July 26, 2010
THE WAY OF THE WRITER: Dramatic Storytelling
Dramatic storytelling comes from choices, not circumstances.
Ask yourself, which is more satisfying to watch or read: a movie with lots of cool action and events and special effects, or a movie where a character faces internal struggles while dealing with lots of cool action and events and special effects?
The best stories are about an interesting, relatable character learning about themselves and becoming a better person in the midst of, and sometimes because of, extraordinary circumstances. Or, sometimes, in inverse: choosing NOT to become a better person in spite of learning about themselves in the midst of extraordinary circumstances -- which isn't as satisfying, but still strikes an emotional resonance. But the best stories are about a character making choices and learning to make better choices, which will help them overcome those great odds to bring the story to its satisfying conclusion.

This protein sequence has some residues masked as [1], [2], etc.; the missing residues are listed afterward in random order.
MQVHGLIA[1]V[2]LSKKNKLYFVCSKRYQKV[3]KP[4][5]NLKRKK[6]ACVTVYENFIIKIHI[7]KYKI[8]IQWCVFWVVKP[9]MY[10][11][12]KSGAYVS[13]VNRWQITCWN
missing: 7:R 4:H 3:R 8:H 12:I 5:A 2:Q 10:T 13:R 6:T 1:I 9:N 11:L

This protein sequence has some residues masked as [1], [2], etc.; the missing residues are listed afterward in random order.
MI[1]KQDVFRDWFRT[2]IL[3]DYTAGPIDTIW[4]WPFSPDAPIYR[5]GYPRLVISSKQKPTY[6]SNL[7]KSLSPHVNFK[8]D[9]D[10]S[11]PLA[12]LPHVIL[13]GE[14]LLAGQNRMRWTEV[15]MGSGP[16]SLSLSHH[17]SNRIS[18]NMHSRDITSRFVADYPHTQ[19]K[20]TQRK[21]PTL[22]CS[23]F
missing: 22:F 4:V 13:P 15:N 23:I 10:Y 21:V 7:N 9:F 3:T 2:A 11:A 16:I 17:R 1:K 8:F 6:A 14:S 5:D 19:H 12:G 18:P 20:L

And I'm convinced we're attracted to these kind of stories because that's the way life works. I think because, at our core level, we know that life is not about random events. Rather, we know that life is about the choices we make. Life is about those times we choose good over evil . . . or evil over good . . . it's about those times we choose to reason and learn instead of being told what to think . . . it's about the times we choose to help someone rather than hurt them . . . it's about the times we choose to sacrifice. I believe that those are the things that we are attracted to in stories because those are the things that make life worth living.
Samurai art by Tim Baron, (c) 2009